An appeal for greater judicial restraint from the Supreme Court.
Former Newsweek legal affairs editor Kaplan (Mine's Bigger: Tom Perkins and the Making of the Greatest Sailing Machine Ever Built, 2007, etc.) devotes much of the first half of the book to chatty sketches of the biographies and jurisprudence of various Supreme Court justices. These contribute little beyond establishing the author’s sympathies with the liberal members of the court and snarky disapproval of the conservatives. He reserves special contempt for Justice Anthony Kennedy, "the Court's metaphysicist-in-residence," whom he sees as embodying a judicial triumphalism that has "made the Supreme Court the most dangerous branch." Kaplan then settles into a tendentious review of several recent landmark cases, starting with Roe v. Wade; though approving the result, he lambasts the decision as not an example of constitutional law at all. This sets the table for a tour of standard liberal bugbears like Bush v. Gore, Citizens United, and Shelby County v. Holder; Kaplan trashes the majority opinions and approvingly quotes at length from the dissents. Still, the author is in pursuit of a serious point. He argues persuasively that, through these decisions, the court has seized control of debates and policies best left to the legislative process, thus damaging its own integrity and our system of democratic government. Worse, it has done so by resurrecting the legal doctrine of substantive due process, thought to have been discredited in the 1930s, which tends to position the court illegitimately as a superlegislature. These developments have unnecessarily politicized the court and poisoned the confirmation process for justices. Ironically, it is often the acerbic Justice Antonin Scalia who makes Kaplan’s point best in his dissents in cases like Obergefell v. Hodges which, like Roe, the author disapproves of for consistency's sake.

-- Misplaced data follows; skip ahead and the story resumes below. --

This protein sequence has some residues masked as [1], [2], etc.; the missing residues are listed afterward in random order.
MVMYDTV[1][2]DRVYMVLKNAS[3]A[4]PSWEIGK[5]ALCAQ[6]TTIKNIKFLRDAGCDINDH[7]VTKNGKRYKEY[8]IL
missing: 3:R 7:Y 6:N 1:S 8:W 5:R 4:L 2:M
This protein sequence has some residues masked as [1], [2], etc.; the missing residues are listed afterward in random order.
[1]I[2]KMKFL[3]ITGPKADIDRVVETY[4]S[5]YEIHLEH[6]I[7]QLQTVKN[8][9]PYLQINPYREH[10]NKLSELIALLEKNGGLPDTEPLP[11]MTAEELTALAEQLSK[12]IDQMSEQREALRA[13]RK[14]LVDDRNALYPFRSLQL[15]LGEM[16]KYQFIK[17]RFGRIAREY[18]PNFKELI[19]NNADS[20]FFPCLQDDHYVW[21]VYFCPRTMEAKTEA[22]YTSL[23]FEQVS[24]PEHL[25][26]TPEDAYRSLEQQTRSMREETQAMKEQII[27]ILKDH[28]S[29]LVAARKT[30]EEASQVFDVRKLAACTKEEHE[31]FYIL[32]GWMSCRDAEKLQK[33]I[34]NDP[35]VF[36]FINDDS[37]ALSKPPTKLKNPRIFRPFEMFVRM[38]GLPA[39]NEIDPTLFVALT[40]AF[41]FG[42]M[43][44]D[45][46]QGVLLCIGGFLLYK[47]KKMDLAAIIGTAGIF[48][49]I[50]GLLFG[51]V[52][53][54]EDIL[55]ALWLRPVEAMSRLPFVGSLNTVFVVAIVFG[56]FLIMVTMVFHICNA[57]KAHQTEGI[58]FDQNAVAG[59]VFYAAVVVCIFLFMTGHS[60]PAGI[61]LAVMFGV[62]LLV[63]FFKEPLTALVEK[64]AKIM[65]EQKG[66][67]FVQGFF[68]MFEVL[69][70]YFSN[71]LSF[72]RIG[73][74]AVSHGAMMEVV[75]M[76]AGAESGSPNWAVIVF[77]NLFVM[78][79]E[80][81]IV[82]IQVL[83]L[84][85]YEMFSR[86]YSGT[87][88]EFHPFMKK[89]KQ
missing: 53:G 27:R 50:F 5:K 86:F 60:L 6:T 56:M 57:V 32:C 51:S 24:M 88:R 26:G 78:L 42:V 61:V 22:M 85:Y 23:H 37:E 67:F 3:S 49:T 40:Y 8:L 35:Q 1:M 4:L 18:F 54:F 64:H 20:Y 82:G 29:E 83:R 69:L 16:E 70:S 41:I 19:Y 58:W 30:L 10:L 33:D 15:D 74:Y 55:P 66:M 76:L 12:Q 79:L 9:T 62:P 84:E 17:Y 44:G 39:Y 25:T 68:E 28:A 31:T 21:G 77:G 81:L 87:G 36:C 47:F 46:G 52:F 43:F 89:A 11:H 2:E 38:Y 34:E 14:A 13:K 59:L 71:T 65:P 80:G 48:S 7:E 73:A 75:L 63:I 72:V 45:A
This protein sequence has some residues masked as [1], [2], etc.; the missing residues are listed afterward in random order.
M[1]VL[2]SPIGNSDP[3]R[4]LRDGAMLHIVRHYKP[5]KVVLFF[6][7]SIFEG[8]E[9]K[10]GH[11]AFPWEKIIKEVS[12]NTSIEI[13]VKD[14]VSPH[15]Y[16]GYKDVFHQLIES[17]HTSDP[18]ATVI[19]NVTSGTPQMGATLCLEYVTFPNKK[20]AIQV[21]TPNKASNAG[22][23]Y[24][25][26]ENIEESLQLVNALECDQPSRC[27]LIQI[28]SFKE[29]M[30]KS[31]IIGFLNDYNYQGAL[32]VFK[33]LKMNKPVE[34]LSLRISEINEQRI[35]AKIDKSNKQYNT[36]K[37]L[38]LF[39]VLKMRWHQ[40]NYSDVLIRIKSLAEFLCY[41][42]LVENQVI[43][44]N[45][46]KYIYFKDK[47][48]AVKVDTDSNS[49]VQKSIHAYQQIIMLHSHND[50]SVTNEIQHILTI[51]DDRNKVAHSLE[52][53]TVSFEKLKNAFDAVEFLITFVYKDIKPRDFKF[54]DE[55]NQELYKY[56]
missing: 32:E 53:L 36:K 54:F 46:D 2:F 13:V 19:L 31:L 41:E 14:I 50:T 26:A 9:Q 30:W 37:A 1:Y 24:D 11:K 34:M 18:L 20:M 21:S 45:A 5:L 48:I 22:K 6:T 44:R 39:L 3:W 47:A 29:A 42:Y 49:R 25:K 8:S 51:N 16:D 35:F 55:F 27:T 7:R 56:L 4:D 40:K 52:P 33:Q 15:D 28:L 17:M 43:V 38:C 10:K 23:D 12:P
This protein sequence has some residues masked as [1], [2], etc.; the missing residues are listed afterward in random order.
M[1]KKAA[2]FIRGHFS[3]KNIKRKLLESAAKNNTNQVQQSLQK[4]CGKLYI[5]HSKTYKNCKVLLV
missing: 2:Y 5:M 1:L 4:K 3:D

An informed discussion of a serious issue that may be too easily dismissed for its intrusive partisan bias.